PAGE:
Turkey: New Government must ensure Freedom of Expression

Turkey: New Government must ensure Freedom of Expression - Media

Photographers and film camera people use an abandoned fire vehicle as a vantage point to cover ongoing clashes between police and protestors in Taksim Square.<br><br> Protests against the government of Recep Tayyip Erdogan spread across Turkey after a peaceful sit in organised by environmental activists in Gezi Park were violently broken up by the police, causing numerous injuries. The park had been slated for redevelopment and was to be turned into a shopping complex with a mosque and a replica of a former army barracks. On 4 June 2013, after two deaths amongst the protesters had been confirmed, the Turkish Deputy Prime Minister Bulent Arinc apologised to protesters for the death and injury caused. On 11 June 2013 police moved in to clear the protesters' camp from the square and park and battles ensued with police firing teargas and being pelted with stones. Erdogan's AK Party has been in power for over a decade and many accuse the Prime Minister of becoming increasingly authoritarian, eroding public liberties and imposing Islamic values. Protesters have vowed to continue their activities.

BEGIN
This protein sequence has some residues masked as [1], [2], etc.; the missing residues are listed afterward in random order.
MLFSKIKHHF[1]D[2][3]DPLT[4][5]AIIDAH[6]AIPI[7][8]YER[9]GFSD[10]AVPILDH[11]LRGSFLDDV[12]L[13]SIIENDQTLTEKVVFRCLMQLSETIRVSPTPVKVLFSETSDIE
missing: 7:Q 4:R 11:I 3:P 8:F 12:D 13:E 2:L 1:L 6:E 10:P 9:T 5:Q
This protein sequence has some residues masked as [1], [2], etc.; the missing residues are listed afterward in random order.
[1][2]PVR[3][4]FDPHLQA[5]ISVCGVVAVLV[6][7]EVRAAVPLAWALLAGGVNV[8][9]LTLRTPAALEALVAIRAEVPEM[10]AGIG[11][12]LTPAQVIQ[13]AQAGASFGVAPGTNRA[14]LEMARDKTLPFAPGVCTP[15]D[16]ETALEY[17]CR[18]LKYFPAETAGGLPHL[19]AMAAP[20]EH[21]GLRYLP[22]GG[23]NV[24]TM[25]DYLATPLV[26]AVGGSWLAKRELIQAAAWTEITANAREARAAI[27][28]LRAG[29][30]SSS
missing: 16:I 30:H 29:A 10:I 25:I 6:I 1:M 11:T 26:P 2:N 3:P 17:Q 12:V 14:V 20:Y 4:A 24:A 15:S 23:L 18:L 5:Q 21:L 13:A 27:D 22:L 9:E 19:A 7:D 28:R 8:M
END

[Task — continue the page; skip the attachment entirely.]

ARTICLE 19 calls upon the newly elected government of Turkey to ensure freedom of expression. Having won a majority in yesterday’s elections, President Erdogan’s Justice and Development Party (AKP) must now focus on fostering conditions for a diverse and pluralistic media, including by refraining from harassment of independent journalists and media outlets.

On 1 November, the AKP won Turkey’s national elections, gaining enough votes to secure a majority government. The snap elections were held after the main political parties failed to reach agreement on a coalition government, following elections in June which resulted in a hung parliament.

“The new government must ensure free media and a safe environment for critical debate”, said David Diaz-Jogeix, Director of Programmes at ARTICLE 19. “This would help address the highly polarised political atmosphere that has developed in Turkey since June’s elections. Intense political campaigning, combined with terrorist attacks and renewed instability in the South-East of the country, has underscored societal divisions. Further supressing discussion of the situation will only exacerbate existing tensions.

Prior to the elections, ARTICLE 19 participated in a press mission, led by the International Press Institute,which today issued a damning report on the state of free expression in Turkey. The period between June and October saw physical attacks on journalists and media outlets, raids on media outlets and seizures of publications, and abuse of criminal insult and anti-terrorism laws to target independent media and government critics. The harassment of media outlets reached a peak last week when two television stations and a daily newspaper were raided by police and taken over by a panel of trustees.